Government launches strategy amid growing cyber crime levels
A government strategy has been launched to help businesses and individuals stay safe online amid warnings Scotland is facing an “unprecedented rate” of cyber crime.
The Scottish Government launched its cyber resilience strategy setting out a series of actions to be taken by the public, private and third sectors and ministers.
Existing cyber resilience skills will be mapped to identify gaps while ways to embed the issue into teacher training will be explored.
Fewer than half of Scots report problems encountered online
Aberdeen to host Scotland's first open data hub
Row breaks out over public CCTV funding
Research will be commissioned to identify more accurately the impacts of crime as well as current levels of trust and confidence in digital public services.
A cyber resilience network will be created to “share evidence of what works”, the strategy - launched in Edinburgh - confirms.
Citizens are also being urged to take simple steps such as producing strong passwords, downloading software updates and using mobile screen locks and antivirus protections.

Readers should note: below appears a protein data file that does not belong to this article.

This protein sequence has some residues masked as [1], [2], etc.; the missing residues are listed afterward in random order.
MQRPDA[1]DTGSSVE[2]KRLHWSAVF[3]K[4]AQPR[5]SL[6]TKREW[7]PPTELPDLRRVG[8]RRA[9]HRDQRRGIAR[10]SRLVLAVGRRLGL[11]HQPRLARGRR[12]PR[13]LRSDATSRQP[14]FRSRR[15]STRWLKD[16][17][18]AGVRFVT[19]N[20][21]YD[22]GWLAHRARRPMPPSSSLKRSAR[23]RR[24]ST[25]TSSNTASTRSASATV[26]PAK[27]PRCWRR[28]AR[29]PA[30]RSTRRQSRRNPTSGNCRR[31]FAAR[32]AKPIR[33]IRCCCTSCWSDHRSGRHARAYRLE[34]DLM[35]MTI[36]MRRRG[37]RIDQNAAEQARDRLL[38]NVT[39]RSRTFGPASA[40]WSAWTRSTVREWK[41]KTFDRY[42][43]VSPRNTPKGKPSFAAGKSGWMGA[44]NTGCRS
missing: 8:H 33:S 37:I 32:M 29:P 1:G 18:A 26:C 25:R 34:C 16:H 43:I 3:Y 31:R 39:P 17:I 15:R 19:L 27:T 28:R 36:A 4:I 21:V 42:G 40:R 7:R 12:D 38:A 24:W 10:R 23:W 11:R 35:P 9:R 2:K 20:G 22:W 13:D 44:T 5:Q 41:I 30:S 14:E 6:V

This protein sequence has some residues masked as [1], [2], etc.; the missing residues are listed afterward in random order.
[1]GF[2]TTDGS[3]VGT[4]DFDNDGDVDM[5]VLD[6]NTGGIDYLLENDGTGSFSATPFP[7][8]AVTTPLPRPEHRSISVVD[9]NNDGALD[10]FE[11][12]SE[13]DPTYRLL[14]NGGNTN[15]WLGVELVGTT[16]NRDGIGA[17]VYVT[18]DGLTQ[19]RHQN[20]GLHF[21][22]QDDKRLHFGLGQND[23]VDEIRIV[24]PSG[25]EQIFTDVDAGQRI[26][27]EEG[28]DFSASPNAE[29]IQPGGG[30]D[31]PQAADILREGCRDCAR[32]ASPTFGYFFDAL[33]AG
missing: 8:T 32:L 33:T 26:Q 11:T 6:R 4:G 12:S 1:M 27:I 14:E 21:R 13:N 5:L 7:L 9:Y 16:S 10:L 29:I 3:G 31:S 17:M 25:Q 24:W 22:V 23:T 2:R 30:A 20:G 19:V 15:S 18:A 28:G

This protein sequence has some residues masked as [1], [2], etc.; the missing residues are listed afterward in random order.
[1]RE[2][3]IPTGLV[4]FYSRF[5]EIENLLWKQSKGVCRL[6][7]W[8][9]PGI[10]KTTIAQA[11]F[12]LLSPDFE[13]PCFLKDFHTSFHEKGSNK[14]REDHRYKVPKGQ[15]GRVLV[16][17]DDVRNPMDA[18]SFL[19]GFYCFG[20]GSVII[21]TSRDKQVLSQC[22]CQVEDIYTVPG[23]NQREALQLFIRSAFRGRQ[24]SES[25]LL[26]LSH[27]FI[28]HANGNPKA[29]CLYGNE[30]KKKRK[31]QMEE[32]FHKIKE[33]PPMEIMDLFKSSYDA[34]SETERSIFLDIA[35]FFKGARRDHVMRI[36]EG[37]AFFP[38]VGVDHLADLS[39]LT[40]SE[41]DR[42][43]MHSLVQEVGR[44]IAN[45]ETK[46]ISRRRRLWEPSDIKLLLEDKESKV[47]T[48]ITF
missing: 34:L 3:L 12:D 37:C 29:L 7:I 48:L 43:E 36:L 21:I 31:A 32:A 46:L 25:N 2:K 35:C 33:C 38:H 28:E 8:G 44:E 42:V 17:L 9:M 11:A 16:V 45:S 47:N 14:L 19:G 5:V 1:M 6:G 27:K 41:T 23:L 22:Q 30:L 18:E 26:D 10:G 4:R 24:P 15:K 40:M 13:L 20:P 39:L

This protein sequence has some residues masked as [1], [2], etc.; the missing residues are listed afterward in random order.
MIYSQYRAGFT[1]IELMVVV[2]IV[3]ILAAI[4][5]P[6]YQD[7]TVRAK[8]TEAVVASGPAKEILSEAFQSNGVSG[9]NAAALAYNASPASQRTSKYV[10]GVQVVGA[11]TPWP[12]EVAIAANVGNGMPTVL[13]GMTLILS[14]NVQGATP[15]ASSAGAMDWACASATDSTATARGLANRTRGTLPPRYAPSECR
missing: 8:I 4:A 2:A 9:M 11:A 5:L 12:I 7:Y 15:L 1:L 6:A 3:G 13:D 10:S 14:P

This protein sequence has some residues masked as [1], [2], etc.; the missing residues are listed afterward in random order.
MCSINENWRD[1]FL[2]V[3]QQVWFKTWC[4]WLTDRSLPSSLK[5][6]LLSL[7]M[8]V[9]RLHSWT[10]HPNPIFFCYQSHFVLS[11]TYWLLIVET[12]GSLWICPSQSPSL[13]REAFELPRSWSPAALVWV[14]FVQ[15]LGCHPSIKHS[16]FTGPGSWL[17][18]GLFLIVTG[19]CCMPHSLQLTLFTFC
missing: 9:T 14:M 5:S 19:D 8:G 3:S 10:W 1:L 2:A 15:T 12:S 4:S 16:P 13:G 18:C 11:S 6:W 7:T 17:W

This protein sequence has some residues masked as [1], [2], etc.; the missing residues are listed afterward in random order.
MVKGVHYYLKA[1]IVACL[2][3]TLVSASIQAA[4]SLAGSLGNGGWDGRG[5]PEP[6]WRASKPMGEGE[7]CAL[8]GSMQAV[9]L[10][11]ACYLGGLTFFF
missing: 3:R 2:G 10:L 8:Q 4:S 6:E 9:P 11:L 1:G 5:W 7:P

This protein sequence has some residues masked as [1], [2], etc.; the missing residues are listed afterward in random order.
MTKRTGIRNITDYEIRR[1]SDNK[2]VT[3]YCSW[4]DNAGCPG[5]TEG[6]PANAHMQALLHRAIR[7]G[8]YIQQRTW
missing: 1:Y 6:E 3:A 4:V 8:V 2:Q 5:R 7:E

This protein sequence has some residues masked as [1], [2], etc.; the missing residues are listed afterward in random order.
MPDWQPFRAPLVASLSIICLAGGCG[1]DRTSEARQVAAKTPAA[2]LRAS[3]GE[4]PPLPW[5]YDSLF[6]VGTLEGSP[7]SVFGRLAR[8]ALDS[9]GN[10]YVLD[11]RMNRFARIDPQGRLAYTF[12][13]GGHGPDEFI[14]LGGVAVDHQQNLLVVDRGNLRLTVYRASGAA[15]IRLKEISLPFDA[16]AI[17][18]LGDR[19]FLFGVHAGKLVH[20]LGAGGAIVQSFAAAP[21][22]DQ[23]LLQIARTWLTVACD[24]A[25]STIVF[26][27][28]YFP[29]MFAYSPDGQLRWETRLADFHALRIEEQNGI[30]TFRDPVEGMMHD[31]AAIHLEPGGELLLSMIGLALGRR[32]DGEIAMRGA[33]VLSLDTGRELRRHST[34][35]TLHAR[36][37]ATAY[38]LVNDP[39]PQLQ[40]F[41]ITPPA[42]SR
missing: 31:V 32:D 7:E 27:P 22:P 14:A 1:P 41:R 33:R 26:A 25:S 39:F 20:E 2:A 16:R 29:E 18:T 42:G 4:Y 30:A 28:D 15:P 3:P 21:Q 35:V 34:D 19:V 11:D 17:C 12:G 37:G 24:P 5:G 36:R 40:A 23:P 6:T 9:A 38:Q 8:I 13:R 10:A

A Scottish Government commissioned survey published earlier this week found that 47 per cent of Scots had experienced a problem whilst online.
However, only 10 per cent said they were vigilant with passwords while 11 per cent refrained from putting personal details online.
The strategy states: "Just as we have seen the benefits of digital technology enabling and promoting legitimate economic activity, we are now experiencing cyber crime at an unprecedented rate.
“Every day we hear of new online vulnerabilities, attacks and incidents affecting parts of Scottish society – from individuals through to large organisations. Cyber crime is also under-reported.
“As a result, the scale of the problem is difficult to grasp, and at the moment we do not have a full understanding of the complex risks that cyber crime presents to Scotland.”
Deputy First Minister John Swinney said: “Our increasing reliance on digital technologies can make us more vulnerable to the criminals who seek to exploit them for malicious purposes.
“For example, digital technologies can help criminals to bully vulnerable people, sexually exploit children, steal intellectual property, or destroy critical infrastructure.
“I want us all to take steps to minimise these risks, so that Scotland becomes one of the safest countries in the world to live in and one of the most reliable places to do business with.”
George Scott, head of cyber security for KPMG in Scotland, which was on the group that developed the strategy, said: “Businesses not working to enhance their cyber capabilities today will, relative to their peers, become more attractive targets tomorrow.”